Who is responsible for the mosquito repellent crisis?
When the dengue outbreak was in full swing three months ago, authorities were heavily criticized for not doing enough to cull the aedes mosquito population – which carry the dengue virus. In response, the city corporations blamed government agencies for restricting imports of repellents. The contentious situation was swiftly resolved after a High Court order, but thousands had been infected with dengue by then, and over a hundred had died.
The issue goes back to August 2015, when an office of the Department of Agricultural Extension (DAE) decided to restrict imports of finished or ready-for-use mosquito repellents. Two months later, the department issued a Statutory Regulatory Order (SRO) to which effectively banned imports of the latter and complicated the former.
The DAE’s Plant Protection Wing (PPW), which made the decision, imposed 10 conditions for registering the finished repellents, including a No Objection Certificate for the product sample from the PPW, a copy of the agreement between the manufacturer and local agent, detailed composition of formula, and valid membership certificate of the Bangladesh Crop Protection Association.
PPW Director AZM Sabbir Ibne Zahan said: “Yes, there was a restriction, but it has been withdrawn. Anyone with proper registration can import repellents, and anyone can apply for new registrations as well.”
Prof Dr Kabirul Bashar, a prominent entomologist with the Department of Zoology at Jahangirnagar University, has been closely working with Dhaka North City Corporation (DNCC) MJayor Atikul Islam.
He said the prime minister’s intervention from abroad prompted the swift withdrawal of the restriction.
He said: “The PPW’s job is to assess whether the product has any adverse impact on the environment or public health, not issue circulars and applications.”
Mayor and PPW clash
Earlier on September 28, Mayor Atiqul Islam lambasted the Plant Quarantine Wing of the DAE (which now deals with import of insecticides instead of the PPW) for obstructing the purchase of mosquito repellent.
During a roundtable discussion, Mayor Atiqul said "People from all over the world are able to buy and use insecticides. If our citizens could buy insecticides from the market, they could have helped cull mosquitoes around their households. But a group with vested interests prevented this from happening.”
He called for the prosecution of the official who issued the SRO.
In response, the PPW criticized both city corporations for failing to import repellents despite having the registration and license to do so.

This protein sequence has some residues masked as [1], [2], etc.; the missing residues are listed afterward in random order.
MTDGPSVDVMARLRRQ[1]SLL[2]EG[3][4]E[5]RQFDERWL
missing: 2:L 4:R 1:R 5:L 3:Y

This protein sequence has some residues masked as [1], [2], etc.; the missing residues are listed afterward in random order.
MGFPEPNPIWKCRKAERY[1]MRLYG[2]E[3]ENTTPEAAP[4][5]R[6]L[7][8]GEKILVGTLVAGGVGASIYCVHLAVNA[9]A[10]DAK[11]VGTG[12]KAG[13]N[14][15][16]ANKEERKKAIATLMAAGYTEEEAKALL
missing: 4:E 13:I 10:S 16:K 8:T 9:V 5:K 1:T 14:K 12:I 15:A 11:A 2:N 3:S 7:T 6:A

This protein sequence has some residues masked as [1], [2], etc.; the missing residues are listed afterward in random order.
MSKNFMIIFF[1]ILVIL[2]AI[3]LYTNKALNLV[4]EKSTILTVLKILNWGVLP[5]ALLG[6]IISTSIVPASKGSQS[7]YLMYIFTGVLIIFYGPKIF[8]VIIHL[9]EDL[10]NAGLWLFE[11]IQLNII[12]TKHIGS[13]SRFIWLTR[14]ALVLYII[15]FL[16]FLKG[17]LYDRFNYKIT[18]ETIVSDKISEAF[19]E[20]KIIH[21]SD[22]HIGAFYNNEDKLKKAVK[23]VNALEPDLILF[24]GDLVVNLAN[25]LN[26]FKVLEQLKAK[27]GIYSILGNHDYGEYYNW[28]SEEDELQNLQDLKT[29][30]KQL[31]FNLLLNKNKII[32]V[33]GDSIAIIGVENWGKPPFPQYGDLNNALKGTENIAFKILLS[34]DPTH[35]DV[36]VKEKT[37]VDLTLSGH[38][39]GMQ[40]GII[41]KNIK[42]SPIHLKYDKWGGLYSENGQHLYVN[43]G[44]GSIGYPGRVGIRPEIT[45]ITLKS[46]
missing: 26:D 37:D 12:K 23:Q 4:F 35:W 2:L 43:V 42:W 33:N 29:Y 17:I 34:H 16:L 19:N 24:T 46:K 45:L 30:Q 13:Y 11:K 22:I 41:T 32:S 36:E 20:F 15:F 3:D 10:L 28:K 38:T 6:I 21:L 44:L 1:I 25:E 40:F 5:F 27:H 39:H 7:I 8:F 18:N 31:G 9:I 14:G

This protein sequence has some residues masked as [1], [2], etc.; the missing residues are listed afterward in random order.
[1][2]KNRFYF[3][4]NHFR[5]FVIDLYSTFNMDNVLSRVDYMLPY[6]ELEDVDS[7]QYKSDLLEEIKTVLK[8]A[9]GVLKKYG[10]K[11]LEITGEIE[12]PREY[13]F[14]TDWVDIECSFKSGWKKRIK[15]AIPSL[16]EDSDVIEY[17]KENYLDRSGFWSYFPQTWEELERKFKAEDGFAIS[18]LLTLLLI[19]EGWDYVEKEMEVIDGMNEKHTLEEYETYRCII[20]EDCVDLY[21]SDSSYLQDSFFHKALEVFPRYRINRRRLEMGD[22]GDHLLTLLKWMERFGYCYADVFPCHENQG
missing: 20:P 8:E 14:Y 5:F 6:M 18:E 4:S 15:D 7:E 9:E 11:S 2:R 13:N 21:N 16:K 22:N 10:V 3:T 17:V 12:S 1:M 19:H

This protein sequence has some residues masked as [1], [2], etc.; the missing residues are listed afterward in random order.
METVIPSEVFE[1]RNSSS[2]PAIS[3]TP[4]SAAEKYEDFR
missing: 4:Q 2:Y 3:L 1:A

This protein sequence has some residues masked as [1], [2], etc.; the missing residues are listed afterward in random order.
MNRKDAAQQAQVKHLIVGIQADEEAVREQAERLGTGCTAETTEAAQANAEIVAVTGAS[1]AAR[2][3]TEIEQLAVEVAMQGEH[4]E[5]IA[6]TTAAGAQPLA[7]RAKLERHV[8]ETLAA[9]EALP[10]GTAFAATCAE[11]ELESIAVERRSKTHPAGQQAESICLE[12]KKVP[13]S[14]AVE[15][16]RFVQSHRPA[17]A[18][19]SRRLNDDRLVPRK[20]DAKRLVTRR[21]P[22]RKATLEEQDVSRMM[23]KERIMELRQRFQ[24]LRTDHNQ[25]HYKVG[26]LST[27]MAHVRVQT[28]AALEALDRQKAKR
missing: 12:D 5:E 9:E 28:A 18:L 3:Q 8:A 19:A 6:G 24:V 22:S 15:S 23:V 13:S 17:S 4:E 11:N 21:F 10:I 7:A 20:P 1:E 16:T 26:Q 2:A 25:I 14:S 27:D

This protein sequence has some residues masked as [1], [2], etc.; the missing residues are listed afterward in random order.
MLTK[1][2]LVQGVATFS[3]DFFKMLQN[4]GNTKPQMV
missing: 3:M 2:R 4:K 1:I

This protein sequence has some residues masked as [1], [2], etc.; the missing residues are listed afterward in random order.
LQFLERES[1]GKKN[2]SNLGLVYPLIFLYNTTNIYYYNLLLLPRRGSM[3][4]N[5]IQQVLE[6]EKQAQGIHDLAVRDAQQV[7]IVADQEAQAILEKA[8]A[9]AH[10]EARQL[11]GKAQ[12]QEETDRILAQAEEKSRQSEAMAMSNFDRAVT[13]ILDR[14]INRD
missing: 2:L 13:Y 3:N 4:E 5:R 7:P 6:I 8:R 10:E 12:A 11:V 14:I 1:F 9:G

On September 29, PPW Director Sabbir sent a letter to the secretary of the Ministry of Agriculture, claiming they did not restrict import of mosquito repellents.
The letter read: “The city corporations purchase registered pesticides through tender from various companies. As the situation demanded, both city corporations were issued registration and license to import directly. The license numbers for the DNCC and Dhaka South City Corporation (DSCC) are 1395 and 1396 respectively. Hence, there were no restrictions from our part.”
The director told Dhaka Tribune: “We gave registration of four products each to both the DSCC and the DNCC. They are the ones who failed to import. It is not our fault.
“Whoever said we created a restriction has misinformed people. However, there was a restriction, but it has been withdrawn.”
Could another delay lead to another outbreak?
The PPW’s Pesticide Technical Advisory Sub Committee will meet on October 31 to decide which applications for insect repellents will be approved.
Interested companies can apply for the registration for a maximum of three mosquito repellent products each between October 6 and October 20. There are no limits on bio-pesticides and microbial pesticide registration.
PPW Director Sabbir said: ““Imports and applications for new product registration is open for all as it used to be before.”
However, Dr Kabirul Bashar, cautioned: “The meeting is on October 31. After the approvals, it will take some time to process things and bring the repellents. But the culex mosquito which carries the West Nile virus, will start breeding soon. The PPW is once again delaying matters for the worse.”